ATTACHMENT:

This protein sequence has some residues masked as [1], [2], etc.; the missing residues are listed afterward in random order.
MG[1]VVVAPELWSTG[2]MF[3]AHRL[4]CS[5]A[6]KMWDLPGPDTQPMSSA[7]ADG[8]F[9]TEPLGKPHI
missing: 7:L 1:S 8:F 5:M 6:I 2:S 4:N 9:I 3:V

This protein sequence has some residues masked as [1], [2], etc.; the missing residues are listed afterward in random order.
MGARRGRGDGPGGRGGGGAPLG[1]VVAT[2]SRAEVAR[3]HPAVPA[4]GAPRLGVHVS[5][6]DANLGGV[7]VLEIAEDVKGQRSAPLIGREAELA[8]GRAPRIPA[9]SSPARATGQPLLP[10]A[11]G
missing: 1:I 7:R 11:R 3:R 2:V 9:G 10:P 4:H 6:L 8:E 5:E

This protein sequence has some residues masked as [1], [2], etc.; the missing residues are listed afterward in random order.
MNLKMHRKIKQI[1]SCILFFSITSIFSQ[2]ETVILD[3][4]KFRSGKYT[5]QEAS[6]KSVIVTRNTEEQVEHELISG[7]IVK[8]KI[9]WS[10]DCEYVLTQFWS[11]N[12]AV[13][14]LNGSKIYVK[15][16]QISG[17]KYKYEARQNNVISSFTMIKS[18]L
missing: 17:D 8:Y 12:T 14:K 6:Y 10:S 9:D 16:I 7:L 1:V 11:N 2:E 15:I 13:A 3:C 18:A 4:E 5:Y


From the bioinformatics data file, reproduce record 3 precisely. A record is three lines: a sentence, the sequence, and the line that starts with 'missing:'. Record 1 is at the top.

This protein sequence has some residues masked as [1], [2], etc.; the missing residues are listed afterward in random order.
MNLKMHRKIKQI[1]SCILFFSITSIFSQ[2]ETVILD[3][4]KFRSGKYT[5]QEAS[6]KSVIVTRNTEEQVEHELISG[7]IVK[8]KI[9]WS[10]DCEYVLTQFWS[11]N[12]AV[13][14]LNGSKIYVK[15][16]QISG[17]KYKYEARQNNVISSFTMIKS[18]L
missing: 17:D 8:Y 12:T 14:K 6:Y 10:S 9:D 16:I 7:L 1:V 11:N 2:E 15:I 13:A 3:C 18:A 4:E 5:Y